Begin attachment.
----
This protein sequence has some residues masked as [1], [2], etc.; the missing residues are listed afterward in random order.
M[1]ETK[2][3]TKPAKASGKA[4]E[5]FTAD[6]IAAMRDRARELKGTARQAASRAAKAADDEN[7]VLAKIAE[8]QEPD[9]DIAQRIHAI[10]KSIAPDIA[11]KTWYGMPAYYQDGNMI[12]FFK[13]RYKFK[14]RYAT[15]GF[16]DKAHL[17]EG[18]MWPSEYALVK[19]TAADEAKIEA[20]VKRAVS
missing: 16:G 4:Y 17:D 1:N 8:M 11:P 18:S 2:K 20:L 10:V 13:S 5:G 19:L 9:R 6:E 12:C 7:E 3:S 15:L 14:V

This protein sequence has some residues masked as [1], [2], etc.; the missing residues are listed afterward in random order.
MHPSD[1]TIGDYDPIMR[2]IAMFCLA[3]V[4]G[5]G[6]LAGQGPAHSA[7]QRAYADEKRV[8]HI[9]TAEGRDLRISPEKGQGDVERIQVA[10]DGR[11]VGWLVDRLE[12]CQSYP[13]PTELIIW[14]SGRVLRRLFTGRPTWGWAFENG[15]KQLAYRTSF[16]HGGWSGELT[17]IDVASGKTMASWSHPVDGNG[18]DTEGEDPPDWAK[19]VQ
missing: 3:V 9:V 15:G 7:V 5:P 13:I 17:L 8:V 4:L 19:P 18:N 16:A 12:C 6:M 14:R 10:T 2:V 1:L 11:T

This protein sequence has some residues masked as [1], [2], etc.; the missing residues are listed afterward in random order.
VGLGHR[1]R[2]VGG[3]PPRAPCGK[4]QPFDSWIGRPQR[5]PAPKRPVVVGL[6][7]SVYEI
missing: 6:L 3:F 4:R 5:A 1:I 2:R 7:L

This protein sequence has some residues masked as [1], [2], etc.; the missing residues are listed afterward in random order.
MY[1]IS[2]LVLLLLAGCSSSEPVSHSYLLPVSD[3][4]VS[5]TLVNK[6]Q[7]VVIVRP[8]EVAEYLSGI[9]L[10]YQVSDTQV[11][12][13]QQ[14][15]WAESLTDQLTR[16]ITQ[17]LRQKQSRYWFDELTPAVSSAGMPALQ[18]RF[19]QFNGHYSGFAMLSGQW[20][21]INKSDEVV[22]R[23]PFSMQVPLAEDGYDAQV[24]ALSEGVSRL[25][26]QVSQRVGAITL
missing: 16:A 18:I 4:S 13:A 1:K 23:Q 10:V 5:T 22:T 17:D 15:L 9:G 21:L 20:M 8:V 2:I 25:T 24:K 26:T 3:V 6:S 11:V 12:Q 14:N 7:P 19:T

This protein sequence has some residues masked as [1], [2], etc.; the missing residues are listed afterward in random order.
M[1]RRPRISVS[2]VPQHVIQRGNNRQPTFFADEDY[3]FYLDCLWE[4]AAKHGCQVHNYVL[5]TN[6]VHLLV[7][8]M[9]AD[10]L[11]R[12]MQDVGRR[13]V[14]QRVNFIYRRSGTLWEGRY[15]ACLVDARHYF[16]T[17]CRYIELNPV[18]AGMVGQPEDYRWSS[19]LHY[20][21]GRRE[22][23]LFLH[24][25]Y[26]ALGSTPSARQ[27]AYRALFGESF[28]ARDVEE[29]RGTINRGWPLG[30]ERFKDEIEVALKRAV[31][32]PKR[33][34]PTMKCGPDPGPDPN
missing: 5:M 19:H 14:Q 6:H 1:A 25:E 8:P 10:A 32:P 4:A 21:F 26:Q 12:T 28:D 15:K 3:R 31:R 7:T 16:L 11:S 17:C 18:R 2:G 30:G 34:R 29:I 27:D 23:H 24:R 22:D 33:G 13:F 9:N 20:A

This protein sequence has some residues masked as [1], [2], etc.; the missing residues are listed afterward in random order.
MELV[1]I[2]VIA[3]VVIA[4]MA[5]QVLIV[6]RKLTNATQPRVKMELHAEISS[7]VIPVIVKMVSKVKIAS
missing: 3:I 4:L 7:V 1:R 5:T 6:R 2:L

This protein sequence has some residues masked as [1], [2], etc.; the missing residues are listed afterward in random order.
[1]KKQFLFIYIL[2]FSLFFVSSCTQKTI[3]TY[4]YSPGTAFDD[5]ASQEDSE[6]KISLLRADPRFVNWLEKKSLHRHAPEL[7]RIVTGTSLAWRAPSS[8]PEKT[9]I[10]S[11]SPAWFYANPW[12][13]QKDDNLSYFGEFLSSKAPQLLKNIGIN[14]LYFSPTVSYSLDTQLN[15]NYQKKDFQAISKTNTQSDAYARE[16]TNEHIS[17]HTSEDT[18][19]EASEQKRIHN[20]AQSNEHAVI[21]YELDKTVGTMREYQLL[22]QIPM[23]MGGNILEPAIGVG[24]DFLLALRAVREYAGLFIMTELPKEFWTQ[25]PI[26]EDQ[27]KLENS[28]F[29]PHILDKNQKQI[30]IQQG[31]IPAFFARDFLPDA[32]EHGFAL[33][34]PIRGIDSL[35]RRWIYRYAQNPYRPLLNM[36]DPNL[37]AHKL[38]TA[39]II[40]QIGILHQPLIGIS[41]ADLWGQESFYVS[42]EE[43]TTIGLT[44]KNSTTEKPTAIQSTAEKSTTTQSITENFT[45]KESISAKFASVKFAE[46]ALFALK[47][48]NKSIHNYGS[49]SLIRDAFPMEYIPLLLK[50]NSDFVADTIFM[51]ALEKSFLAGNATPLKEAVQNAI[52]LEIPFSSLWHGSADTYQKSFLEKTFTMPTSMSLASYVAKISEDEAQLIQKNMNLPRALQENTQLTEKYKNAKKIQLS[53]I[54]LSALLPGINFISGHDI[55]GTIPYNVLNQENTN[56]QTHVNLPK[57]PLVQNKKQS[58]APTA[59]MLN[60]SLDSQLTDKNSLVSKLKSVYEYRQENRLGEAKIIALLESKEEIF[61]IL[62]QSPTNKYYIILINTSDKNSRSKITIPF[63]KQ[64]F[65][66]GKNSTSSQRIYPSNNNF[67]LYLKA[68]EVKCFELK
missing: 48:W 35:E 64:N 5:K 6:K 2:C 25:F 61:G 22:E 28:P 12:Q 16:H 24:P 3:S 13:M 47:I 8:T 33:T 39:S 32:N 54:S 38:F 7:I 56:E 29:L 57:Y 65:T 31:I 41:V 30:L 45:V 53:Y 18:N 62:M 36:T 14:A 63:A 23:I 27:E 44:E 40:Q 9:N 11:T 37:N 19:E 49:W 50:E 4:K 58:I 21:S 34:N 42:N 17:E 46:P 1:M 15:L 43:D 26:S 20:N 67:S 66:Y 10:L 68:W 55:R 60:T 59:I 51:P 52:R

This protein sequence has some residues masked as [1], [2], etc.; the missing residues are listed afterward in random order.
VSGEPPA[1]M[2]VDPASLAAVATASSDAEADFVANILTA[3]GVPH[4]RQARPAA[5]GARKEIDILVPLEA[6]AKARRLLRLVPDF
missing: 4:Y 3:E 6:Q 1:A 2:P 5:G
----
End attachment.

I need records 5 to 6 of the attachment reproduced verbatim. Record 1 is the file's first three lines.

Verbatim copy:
This protein sequence has some residues masked as [1], [2], etc.; the missing residues are listed afterward in random order.
M[1]RRPRISVS[2]VPQHVIQRGNNRQPTFFADEDY[3]FYLDCLWE[4]AAKHGCQVHNYVL[5]TN[6]VHLLV[7][8]M[9]AD[10]L[11]R[12]MQDVGRR[13]V[14]QRVNFIYRRSGTLWEGRY[15]ACLVDARHYF[16]T[17]CRYIELNPV[18]AGMVGQPEDYRWSS[19]LHY[20][21]GRRE[22][23]LFLH[24][25]Y[26]ALGSTPSARQ[27]AYRALFGESF[28]ARDVEE[29]RGTINRGWPLG[30]ERFKDEIEVALKRAV[31][32]PKR[33][34]PTMKCGPDPGPDPN
missing: 5:M 19:H 14:Q 6:H 1:A 25:E 8:P 10:A 32:P 4:A 21:F 26:Q 12:T 28:D 15:K 3:R 31:R 7:T 16:L 11:S 17:C 18:R 2:G 30:G 34:R 29:I 27:D 23:H 24:R 22:D 33:G 13:F 9:N 20:A

This protein sequence has some residues masked as [1], [2], etc.; the missing residues are listed afterward in random order.
MELV[1]I[2]VIA[3]VVIA[4]MA[5]QVLIV[6]RKLTNATQPRVKMELHAEISS[7]VIPVIVKMVSKVKIAS
missing: 3:I 4:L 7:V 1:R 5:T 6:R 2:L